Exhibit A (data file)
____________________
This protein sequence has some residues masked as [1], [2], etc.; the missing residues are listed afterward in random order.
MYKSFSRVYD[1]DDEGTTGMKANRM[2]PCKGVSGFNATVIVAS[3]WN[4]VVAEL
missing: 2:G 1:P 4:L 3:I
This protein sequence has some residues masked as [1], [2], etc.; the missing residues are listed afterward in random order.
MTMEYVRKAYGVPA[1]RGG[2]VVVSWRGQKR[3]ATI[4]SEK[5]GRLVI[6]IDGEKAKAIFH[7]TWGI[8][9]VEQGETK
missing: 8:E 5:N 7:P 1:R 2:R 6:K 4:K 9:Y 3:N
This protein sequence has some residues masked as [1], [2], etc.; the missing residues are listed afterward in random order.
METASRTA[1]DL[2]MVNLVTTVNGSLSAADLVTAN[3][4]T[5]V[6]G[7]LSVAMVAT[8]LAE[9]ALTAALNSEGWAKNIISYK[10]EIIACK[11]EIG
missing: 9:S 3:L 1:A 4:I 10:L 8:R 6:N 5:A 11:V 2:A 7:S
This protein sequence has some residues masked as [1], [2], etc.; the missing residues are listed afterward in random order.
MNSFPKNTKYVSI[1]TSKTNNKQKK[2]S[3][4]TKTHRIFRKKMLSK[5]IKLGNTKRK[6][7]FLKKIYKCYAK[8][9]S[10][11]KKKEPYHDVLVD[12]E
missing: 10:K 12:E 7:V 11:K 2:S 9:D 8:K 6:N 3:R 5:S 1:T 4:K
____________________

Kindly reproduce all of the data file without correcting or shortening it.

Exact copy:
This protein sequence has some residues masked as [1], [2], etc.; the missing residues are listed afterward in random order.
MYKSFSRVYD[1]DDEGTTGMKANRM[2]PCKGVSGFNATVIVAS[3]WN[4]VVAEL
missing: 2:G 1:P 4:L 3:I
This protein sequence has some residues masked as [1], [2], etc.; the missing residues are listed afterward in random order.
MTMEYVRKAYGVPA[1]RGG[2]VVVSWRGQKR[3]ATI[4]SEK[5]GRLVI[6]IDGEKAKAIFH[7]TWGI[8][9]VEQGETK
missing: 8:E 5:N 7:P 1:R 2:R 6:K 4:K 9:Y 3:N
This protein sequence has some residues masked as [1], [2], etc.; the missing residues are listed afterward in random order.
METASRTA[1]DL[2]MVNLVTTVNGSLSAADLVTAN[3][4]T[5]V[6]G[7]LSVAMVAT[8]LAE[9]ALTAALNSEGWAKNIISYK[10]EIIACK[11]EIG
missing: 9:S 3:L 1:A 4:I 10:L 8:R 6:N 5:A 11:V 2:A 7:S
This protein sequence has some residues masked as [1], [2], etc.; the missing residues are listed afterward in random order.
MNSFPKNTKYVSI[1]TSKTNNKQKK[2]S[3][4]TKTHRIFRKKMLSK[5]IKLGNTKRK[6][7]FLKKIYKCYAK[8][9]S[10][11]KKKEPYHDVLVD[12]E
missing: 10:K 12:E 7:V 11:K 2:S 9:D 8:K 6:N 3:R 5:S 1:T 4:K